A class-action lawsuit filed Tuesday accuses a New Orleans magistrate judge of turning a blind eye to the inability of poor defendants to pay a "$2,500 minimum bail" and threatening to jail defense attorneys who argue their clients should be released on a lower bail.
The lawsuit, filed in U.S. District Court, claims Criminal District Court Magistrate Judge Harry Cantrell refuses to release nonviolent arrestees on their own recognizance and instead requires they post bonds through companies that generate fees that support his court's operation.
"Judge Cantrell not only fails to consider the particular circumstances of individual cases, but he threatens lawyers with contempt for seeking lower bonds for their clients or even raising the subject of alternative conditions for release," said Katie Schwartzmann, an attorney with the Roderick and Solange MacArthur Justice Center. "It's locking up people for being poor, plain and simple."
The threat of contempt places a defense attorney "in the impossible position of having to weigh her own personal freedom against her obligation to advocate for her client’s constitutional right to a meaningful bail hearing," the lawsuit says.
Cantrell did not immediately return a call seeking comment.
The lawsuit cites transcripts from a number of bail hearings in which Cantrell has told defense attorneys he will not consider setting a bail less than $2,500, regardless of the crime and the defendant's financial resources.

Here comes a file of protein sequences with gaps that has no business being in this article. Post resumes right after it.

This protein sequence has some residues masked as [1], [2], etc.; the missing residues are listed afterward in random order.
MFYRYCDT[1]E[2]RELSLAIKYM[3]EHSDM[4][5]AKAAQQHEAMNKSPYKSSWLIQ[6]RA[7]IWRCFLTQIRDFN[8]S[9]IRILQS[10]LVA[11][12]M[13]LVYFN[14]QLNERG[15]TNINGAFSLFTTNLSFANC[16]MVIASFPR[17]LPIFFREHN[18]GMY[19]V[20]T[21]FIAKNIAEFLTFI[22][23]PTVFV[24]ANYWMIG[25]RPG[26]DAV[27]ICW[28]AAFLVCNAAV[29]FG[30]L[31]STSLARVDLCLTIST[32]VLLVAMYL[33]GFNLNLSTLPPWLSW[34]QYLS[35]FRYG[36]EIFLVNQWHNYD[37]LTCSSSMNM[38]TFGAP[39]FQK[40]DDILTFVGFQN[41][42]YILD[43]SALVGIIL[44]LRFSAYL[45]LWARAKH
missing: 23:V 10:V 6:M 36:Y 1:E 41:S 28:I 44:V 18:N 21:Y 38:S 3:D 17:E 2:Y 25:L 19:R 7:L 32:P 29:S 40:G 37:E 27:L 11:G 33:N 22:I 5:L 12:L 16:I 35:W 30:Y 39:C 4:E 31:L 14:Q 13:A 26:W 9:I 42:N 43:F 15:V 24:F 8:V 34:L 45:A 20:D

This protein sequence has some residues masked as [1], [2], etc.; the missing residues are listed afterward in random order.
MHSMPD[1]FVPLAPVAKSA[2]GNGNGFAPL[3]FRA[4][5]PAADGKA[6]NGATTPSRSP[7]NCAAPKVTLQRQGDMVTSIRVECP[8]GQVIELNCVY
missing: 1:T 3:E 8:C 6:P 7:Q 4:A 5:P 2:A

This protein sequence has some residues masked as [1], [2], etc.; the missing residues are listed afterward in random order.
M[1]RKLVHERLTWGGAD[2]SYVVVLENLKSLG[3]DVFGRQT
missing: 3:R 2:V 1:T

"You don't have to ask me for that anymore," he said during one such proceeding in January.
"We don't go any lower than $2,500 in this court," he said during a December hearing.
The lawsuit claims Cantrell routinely violates the rights of defendants by disregarding due process and keeping them in jail solely because of their "inability to make a monetary payment."
"Those arrestees wealthy enough to pay are released almost immediately after defendant Cantrell sets their bail," the lawsuit says. "Some poorer arrestees eventually make arrangements with private bail bond companies, after spending days or weeks in jail. And many others, who are too poor to come up with enough money, are left to languish in jail until the resolution of their case."
The lawsuit cites the case of Adrian Caliste, a retired laborer booked this month on counts of drug possession and traffic violations. According to the lawsuit, Cantrell appointed Caliste a public defender because he could not afford to hire a lawyer. But the judge "made no further inquiry into Mr. Caliste's ability to afford any particular amount of secured bail or whether non-financial conditions of release would be appropriate before imposing a total $5,000 secured bail upon Mr. Caliste," the lawsuit says.
It says Cantrell did not find that Caliste posed a flight risk or "imminent danger to the community," which would justify keeping him locked up.
"Mr. Caliste can afford neither the $5,000 bail nor the 12-13 percent of that total that a bail bondsman would charge," the lawsuit says. "As a result, he waits in jail until he receives his next retirement benefit, which he hopes his family will use to pay a for-profit bonding company."
The lawsuit contends Cantrell has a conflict of interest because his court receives "1.8 percent of each bail bond transaction," funding that accounts for up to 25 percent of the Magistrate Court's annual budget.
"The infrastructure of his court — from the salary of his staff to the paper in his printer — depends upon the continued generation of money from for-profit commercial surety fees, which are entirely dependent on his judicial decisions," the lawsuit says.
The suit was assigned to U.S. District Judge Eldon Fallon.